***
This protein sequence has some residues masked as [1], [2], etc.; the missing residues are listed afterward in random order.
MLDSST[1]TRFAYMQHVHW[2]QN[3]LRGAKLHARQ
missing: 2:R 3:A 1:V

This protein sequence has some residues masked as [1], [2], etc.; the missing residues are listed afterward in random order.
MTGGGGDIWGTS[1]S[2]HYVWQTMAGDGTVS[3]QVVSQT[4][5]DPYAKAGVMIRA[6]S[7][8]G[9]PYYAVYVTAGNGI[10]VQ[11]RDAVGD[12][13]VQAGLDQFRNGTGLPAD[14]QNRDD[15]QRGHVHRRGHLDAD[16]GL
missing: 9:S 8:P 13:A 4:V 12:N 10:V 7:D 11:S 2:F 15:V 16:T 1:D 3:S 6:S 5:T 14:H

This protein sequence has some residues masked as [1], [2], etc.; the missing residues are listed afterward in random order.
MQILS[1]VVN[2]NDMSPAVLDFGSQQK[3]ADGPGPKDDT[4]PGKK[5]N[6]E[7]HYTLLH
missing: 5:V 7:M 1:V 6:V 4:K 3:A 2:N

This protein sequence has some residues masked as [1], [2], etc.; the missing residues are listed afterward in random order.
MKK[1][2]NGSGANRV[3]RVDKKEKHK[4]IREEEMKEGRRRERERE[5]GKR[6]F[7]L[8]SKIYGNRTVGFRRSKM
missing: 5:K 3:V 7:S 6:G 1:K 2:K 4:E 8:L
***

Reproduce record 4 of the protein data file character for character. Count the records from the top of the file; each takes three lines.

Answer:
This protein sequence has some residues masked as [1], [2], etc.; the missing residues are listed afterward in random order.
MKK[1][2]NGSGANRV[3]RVDKKEKHK[4]IREEEMKEGRRRERERE[5]GKR[6]F[7]L[8]SKIYGNRTVGFRRSKM
missing: 5:K 3:V 7:S 6:G 1:K 2:K 4:E 8:L